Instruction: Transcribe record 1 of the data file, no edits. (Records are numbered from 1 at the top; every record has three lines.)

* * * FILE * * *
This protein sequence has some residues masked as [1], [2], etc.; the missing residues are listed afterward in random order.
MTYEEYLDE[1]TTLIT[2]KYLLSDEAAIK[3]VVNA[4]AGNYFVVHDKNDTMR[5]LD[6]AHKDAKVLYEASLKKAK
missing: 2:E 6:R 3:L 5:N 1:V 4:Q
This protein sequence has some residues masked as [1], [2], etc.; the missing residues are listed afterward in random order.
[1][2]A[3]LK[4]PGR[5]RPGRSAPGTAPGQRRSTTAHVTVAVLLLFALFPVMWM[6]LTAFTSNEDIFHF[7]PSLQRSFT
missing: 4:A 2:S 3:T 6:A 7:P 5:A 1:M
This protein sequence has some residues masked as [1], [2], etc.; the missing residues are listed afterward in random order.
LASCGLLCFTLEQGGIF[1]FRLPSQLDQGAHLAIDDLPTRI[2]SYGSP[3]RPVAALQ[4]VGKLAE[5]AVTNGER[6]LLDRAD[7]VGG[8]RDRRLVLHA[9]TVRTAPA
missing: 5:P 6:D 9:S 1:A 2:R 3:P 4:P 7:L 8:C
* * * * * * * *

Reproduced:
This protein sequence has some residues masked as [1], [2], etc.; the missing residues are listed afterward in random order.
MTYEEYLDE[1]TTLIT[2]KYLLSDEAAIK[3]VVNA[4]AGNYFVVHDKNDTMR[5]LD[6]AHKDAKVLYEASLKKAK
missing: 2:E 6:R 3:L 5:N 1:V 4:Q